Yesterday, in WHO: Legionnaire’s Disease Outbreak – Portugal, we saw the official announcement of one of the largest outbreaks of Legionella that we’ve seen inyears; more than 300 cases in a week’s time. While not a record (Murcia, Spain saw 800+ cases in 2001), this is a very large cluster, and the outbreak is ongoing.
Based on the size and rapid growth of the cluster, the WHO called it a `major public health emergency’. But Legionnaire’s is not a communicable disease, and so the threat is limited to those who are directly exposed to the environmental source of the bacteria.
The Legionella bacteria thrives in warm water, such as is commonly found in air-conditioning cooling towers, hot tubs, and even ornamental water fountains. When water is sprayed into the air the bacteria can become aerosolized and inhaled.
Those who are susceptible (often smokers, immunocompromised, elderly, etc.) can develop serious – even life threatening – pneumonia.
Today the ECDC has produced a Rapid Risk Assessment for the rest of the EU, which includes a good deal of background on Legionnaire’s disease. I’ve only posted some excerpts, click the link to download the entire PDF.
RAPID RISK ASSESSMENT
13 November 2014
ECDC threat assessment for the EU
The large number of cases in a short period of time suggests an environmental source that has spread contaminated aerosols in the area. The Portuguese authorities are focusing the environmental investigation on such a possibility. Since 9 November they have implemented precautionary measures in closing cooling towers of major industrial installations in the area of Vila Franca de Xira. People who have been in the affected area in the past three weeks (longest documented incubation period is 19 days) may therefore have been at risk of infection, and could be currently incubating the disease and may develop symptoms up to three weeks after exposure.
People with underlying illness or a weakened immune system are at increased risk of developing the disease if exposed and may present with more severe disease.
Since Legionnaires’ disease cannot be transmitted from person-to-person, the risk remains limited to people who have been possibly exposed in the affected area during the period when the bacteria was spread in the environment. Travellers who have visited Vila Franca de Xira in the past three weeks and who develop symptoms of Legionnaires’ disease should seek rapid medical advice and indicate their possible exposure.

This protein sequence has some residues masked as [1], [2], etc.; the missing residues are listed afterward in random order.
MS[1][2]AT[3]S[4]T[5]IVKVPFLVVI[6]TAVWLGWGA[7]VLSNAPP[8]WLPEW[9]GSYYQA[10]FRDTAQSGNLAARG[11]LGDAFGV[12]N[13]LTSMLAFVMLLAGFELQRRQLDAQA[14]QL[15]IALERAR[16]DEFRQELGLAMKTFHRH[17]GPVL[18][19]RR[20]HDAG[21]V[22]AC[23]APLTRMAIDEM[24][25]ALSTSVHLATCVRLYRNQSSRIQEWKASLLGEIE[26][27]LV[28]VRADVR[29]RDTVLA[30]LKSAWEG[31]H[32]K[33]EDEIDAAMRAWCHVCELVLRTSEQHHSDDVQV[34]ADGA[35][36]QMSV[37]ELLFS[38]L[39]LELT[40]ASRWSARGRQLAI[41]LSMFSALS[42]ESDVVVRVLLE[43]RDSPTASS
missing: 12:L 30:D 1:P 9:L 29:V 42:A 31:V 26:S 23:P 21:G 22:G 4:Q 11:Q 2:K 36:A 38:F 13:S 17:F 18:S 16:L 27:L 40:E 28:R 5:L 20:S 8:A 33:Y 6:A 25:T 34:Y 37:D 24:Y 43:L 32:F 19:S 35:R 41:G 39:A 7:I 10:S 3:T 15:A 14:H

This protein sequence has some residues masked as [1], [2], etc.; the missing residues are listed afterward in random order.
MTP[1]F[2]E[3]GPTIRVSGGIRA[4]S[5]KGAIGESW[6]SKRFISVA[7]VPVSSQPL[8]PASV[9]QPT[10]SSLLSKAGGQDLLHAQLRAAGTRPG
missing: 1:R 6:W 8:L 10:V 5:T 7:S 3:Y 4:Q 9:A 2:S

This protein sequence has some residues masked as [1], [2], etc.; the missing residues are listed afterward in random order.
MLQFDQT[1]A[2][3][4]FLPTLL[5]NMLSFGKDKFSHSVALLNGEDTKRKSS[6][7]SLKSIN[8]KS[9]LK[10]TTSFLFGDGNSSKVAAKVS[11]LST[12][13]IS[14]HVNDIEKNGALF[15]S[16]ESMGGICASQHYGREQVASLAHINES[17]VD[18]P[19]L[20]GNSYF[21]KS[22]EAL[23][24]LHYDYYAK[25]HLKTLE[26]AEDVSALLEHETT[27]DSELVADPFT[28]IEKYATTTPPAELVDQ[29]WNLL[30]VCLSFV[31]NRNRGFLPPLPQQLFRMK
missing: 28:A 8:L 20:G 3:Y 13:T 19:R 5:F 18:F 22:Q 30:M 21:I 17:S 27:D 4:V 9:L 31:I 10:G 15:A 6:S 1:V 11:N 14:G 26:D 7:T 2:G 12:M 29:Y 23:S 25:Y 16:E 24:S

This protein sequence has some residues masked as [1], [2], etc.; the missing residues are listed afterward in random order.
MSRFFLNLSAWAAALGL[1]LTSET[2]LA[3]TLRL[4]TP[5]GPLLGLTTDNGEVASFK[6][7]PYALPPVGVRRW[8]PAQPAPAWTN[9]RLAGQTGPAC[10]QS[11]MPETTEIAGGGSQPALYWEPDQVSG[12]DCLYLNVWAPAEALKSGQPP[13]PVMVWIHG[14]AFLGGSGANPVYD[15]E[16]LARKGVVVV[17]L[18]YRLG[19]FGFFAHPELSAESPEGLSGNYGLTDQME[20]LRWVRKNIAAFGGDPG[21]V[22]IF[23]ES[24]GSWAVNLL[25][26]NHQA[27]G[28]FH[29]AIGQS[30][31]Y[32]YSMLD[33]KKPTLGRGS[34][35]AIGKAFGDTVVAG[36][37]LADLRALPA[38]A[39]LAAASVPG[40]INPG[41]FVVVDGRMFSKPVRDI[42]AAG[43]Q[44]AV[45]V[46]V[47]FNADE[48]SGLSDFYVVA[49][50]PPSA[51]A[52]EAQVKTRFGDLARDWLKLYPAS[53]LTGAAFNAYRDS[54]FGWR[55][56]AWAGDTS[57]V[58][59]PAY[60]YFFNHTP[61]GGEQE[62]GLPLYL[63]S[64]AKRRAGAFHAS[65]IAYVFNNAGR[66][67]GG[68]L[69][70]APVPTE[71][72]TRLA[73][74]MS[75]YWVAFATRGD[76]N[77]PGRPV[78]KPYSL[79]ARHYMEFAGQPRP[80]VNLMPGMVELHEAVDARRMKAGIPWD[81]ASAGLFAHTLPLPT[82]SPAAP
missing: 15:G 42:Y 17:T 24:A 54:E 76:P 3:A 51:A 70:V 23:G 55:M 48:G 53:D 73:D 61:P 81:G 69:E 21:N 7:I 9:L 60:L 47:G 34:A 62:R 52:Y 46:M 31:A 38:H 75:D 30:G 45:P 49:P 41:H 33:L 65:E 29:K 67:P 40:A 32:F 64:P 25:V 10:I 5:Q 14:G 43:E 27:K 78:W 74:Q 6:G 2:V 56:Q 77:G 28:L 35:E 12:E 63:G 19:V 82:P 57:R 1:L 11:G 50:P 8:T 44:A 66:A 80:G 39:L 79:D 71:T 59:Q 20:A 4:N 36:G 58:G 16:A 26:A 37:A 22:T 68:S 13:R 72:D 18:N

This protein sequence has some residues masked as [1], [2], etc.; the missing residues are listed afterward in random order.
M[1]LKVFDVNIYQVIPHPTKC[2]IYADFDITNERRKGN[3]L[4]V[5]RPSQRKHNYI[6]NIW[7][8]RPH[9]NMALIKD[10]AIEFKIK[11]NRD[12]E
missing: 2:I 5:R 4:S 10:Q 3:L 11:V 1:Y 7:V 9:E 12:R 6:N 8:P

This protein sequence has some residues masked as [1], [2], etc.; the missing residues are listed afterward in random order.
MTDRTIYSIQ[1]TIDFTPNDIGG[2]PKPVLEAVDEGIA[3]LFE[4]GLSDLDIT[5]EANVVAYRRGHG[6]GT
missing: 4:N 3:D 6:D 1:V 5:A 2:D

The health authorities in Portugal have kept the public informed through regular press releases and local information sessions about the disease and exposure risks.
To date, no cases associated with this outbreak have been detected outside of Portugal. The suspected cases reported in Peru and Angola were further excluded for Legionella. Legionnaires’ disease cases that are detected outside of Portugal and who match the case definition (see Annex 2) should be reported through ELDSNet (firstname.lastname@example.org).
The outbreak of Legionnaires’ disease in Portugal with 311 cases reported as of 13 November 2014 is one of the largest in the European Union. Vila Franca de Xira is not considered a tourist destination and no case has so far been confirmed outside Portugal. Despite the magnitude of the outbreak, this event can be considered a local event. All cases were infected in Vila Franca de Xira where the outbreak is occurring.
Cooling towers of major industrial installations in the area of Vila Franca de Xira were closed and investigations to identify the source of the outbreak are ongoing.